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NAG and LW designed the experiment, analyzed the data and wrote the paper. Both authors read and approved the final manuscript.
We thank David Colignon from CECI (consortium of high-performance computing centres of UCL, ULB, ULg, UMons, and UNamur) and Wouter Coppieters from the GIGA-Genomics platform of the University of Liège for their advice on cluster computing. We are grateful to the NIH dbGaP for providing access to studies phs000369 and phs000472. We thank David Halzen for manuscript editing.
Both authors declare that they have no competing interests.
Availability of data and materials
The datasets analysed during the current study are available from the corresponding author on reasonable request.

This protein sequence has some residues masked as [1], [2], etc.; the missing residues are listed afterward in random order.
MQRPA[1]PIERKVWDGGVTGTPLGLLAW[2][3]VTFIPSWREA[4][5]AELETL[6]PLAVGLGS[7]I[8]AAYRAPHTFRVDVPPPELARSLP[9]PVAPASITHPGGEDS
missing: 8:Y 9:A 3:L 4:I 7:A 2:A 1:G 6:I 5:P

Ethics approval and consent to participate
Human DNA sequences were retrieved from the NCBI database of Genotype and Phenotype and processed following the NIH Code of Conduct for Genomic Data Use.
This work received financial support of the “Fonds National de la Recherche Scientifique” (FNRS), the Télévie, the Interuniversity Attraction Poles (IAP) Program “Virus-host interplay at the early phases of infection” BELVIR initiated by the Belgian Science Policy Office, the Belgian Foundation against Cancer (FBC), the “Centre anticancéreux près ULg” (CAC) and the “Fonds Léon Fredericq” (FLF), the “AgricultureIsLife” project of Gembloux Agrobiotech (GxABT), the “ULg Fonds Spéciaux pour la Recherche”, the COFUND program, the ERA-IB Astinprod and the “Plan Cancer” of the “Service Public Fédéral”. NAG is supported by a grant of the Télévie. LW is a research director of the FNRS.
The funders had no role in study design, data collection and analysis, decision to publish, or preparation of the manuscript.